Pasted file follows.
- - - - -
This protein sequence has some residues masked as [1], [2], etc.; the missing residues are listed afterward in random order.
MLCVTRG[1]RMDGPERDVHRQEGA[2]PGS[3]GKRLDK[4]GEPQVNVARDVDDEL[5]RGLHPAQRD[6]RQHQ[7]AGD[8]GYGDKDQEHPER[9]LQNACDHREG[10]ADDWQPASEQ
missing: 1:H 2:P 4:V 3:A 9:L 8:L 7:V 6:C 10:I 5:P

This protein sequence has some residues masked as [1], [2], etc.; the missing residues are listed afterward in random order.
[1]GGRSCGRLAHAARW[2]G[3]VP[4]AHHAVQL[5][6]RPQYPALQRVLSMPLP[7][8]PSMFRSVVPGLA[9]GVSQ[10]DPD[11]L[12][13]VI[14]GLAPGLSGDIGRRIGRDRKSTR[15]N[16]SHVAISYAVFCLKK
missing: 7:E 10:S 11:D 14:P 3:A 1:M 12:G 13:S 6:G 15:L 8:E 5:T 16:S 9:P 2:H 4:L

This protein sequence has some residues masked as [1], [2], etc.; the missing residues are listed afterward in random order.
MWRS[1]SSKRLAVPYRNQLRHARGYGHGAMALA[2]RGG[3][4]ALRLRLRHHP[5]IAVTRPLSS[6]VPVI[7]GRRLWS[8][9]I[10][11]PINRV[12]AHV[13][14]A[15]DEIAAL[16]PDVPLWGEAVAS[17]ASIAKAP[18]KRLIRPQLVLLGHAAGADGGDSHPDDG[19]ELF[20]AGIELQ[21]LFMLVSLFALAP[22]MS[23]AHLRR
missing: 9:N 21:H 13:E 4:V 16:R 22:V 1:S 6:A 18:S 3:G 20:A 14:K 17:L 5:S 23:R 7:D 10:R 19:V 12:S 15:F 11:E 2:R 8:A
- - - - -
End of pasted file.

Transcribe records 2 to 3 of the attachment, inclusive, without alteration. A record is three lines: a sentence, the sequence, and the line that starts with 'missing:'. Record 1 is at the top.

This protein sequence has some residues masked as [1], [2], etc.; the missing residues are listed afterward in random order.
[1]GGRSCGRLAHAARW[2]G[3]VP[4]AHHAVQL[5][6]RPQYPALQRVLSMPLP[7][8]PSMFRSVVPGLA[9]GVSQ[10]DPD[11]L[12][13]VI[14]GLAPGLSGDIGRRIGRDRKSTR[15]N[16]SHVAISYAVFCLKK
missing: 7:E 10:S 11:D 14:P 3:A 1:M 12:G 13:S 6:G 15:L 8:E 5:T 16:S 9:P 2:H 4:L

This protein sequence has some residues masked as [1], [2], etc.; the missing residues are listed afterward in random order.
MWRS[1]SSKRLAVPYRNQLRHARGYGHGAMALA[2]RGG[3][4]ALRLRLRHHP[5]IAVTRPLSS[6]VPVI[7]GRRLWS[8][9]I[10][11]PINRV[12]AHV[13][14]A[15]DEIAAL[16]PDVPLWGEAVAS[17]ASIAKAP[18]KRLIRPQLVLLGHAAGADGGDSHPDDG[19]ELF[20]AGIELQ[21]LFMLVSLFALAP[22]MS[23]AHLRR
missing: 9:N 21:H 13:E 4:V 16:R 22:V 1:S 6:A 18:S 3:G 20:A 14:K 17:L 5:S 23:R 7:D 10:R 19:V 12:S 15:F 11:E 2:R 8:A